performed at 2:00 in the morning.

130
The Export Command

Syntax
exp keyword = (value, value2, ,valuen)

Example
exp hr/hr TABLES=(employees,departments) rows=y
file=exp1.dmp

exp system/manager OWNER=hr direct=y


file=expdat.dmp

exp system/manager TRANSPORT_TABLESPACE=y


TABLESPACES=(ts_emp) log=ts_emp.log

exp system/manager FULL=y inctype=cumulative


file=expcum1.dmp

131
Database Backup and Recovery

Table Mode
Table mode is used to back up a designated object in a certain user
mode (such as table, index, constraint, and so on).
To back up the object to the local hard disk of the host, use the
following command:
exp ring/ring rows=y indexes=n compress=n buffer=1024000
direct=y feedback=100000 file=exp_ring_tables_yyyymmdd.dmp
log=exp_ring_tables_yyyymmdd.log
tables=RBT_ADMININFO,RBT_CONFIG

132
Database Backup and Recovery

User Mode
User mode is used to back up all objects under a certain
user mode.
To back up the objects to the local hard disk of the host,
use the following command:
exp ring/ring rows=y indexes=n compress=n
buffer=1024000 direct=y feedback=100000
file=exp_ring_yyyymmdd.dmp
log=exp_ring_yyyymmdd.log

133
Command Line of the Import Tool

Syntax
imp keyword = value or keyword = (value, value2, value n)

Example
imp hr/hr TABLES=(employees,departments) rows=y
file=exp1.dmp

imp system/manager FROMUSER=hr file=exp2.dmp

imp system/manager TRANSPORT_TABLESPACE=y


TABLESPACES=ts_employees

134
Database Backup and Recovery

IMPORT Recovery
Table Mode
It is to recover from the data backed up in the table
mode.
To recover from a local file, use the following command:
imp ring/ring rows=y indexes=n ignore=n commit=y
buffer=1024000 feedback=100000
file=exp_ring_tables_yyyymmdd.dmp
log=imp_ring_tables_yyyymmdd.log
tables=RBT_ADMININFO,RBT_CONFIG

135
Database Backup and Recovery

IMPORT Recovery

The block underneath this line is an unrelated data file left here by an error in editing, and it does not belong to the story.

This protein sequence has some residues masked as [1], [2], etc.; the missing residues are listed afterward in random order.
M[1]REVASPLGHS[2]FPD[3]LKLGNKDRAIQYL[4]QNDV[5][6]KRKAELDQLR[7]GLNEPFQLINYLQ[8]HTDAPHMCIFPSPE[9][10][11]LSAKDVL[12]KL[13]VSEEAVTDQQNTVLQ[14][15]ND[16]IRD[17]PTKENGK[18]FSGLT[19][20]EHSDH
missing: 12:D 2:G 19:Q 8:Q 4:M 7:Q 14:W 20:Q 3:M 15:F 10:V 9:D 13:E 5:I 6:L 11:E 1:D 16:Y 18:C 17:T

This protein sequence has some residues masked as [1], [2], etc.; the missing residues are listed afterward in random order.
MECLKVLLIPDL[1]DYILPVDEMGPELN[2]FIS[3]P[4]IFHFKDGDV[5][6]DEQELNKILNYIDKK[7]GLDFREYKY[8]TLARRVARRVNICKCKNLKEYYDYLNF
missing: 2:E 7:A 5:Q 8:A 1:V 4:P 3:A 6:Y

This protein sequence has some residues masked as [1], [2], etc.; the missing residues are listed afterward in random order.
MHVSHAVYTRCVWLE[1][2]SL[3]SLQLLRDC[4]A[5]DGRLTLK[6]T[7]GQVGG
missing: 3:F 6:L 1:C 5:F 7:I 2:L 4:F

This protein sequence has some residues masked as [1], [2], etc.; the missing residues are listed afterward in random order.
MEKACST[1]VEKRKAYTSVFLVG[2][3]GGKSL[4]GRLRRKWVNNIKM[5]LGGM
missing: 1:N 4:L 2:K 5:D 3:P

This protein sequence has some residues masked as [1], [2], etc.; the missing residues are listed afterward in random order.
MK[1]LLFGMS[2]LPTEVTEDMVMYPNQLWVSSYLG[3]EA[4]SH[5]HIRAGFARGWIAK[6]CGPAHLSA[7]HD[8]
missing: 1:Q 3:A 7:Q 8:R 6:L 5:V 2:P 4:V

User Mode
It is to recover from the data backed up in the user
mode.
To recover from a local file, use the following command:
imp ring/ring rows=y indexes=n ignore=n commit=y
buffer=1024000 file=exp_ring_yyyymmdd.dmp
log=imp_ring_yyyymmdd.log

136
Database Backup and Recovery
IMPORT Recovery
The ignore parameter
During the recovery of Oracle database, if it is to recover a table that
already exists, the Oracle server will then determine the operation
according to the settings of the ignore parameter.
If ignore=y, Oracle server will not execute the CREATE TABLE
statement, and it will insert data in the table instead. If records to be
inserted are against the constraints, for example, primary key
constraint, the error record will not be inserted, but conforming
records will be added to the table.
If ignore=n, Oracle server will not execute the CREATE TABLE
statement, nor will it insert data in the table. It will ignore the table
error and recover the next table.
The indexes parameter
During data recovery, if indexes=n the indexes of the table will
not be recovered, but the unique index corresponding to the primary
key will be recovered unconditionally to ensure data integrity.

137
Database Backup and Recovery
Regular Backup of cron Scripts
Set the backup time for the cron scripts to 2:00 each morning. It will
perform backup for all application data.
Definition steps:
Assign timing task authority to an Oracle user
Execute the crontab e command as an Oracle user to add a timing
task
Create the task script exp_cron.sh in the backup directory and note
to set such environment variables as ORACLE_HOME,
ORACLE_SID and PATH
Add execution authority to exp_cron.sh
Check whether the setting is correct with the crontab l command
after modification

138
Summary

Concept of Export and Import Tools


Use of Export and Import Tools
Some Principles of Using the Export and Import Tools

139
Practice

The practice in this part covers the following:


Please refer to Oracle Database Hands-on Practice
Classroom practice- Logical backup

140
Daily Database Check
Objectives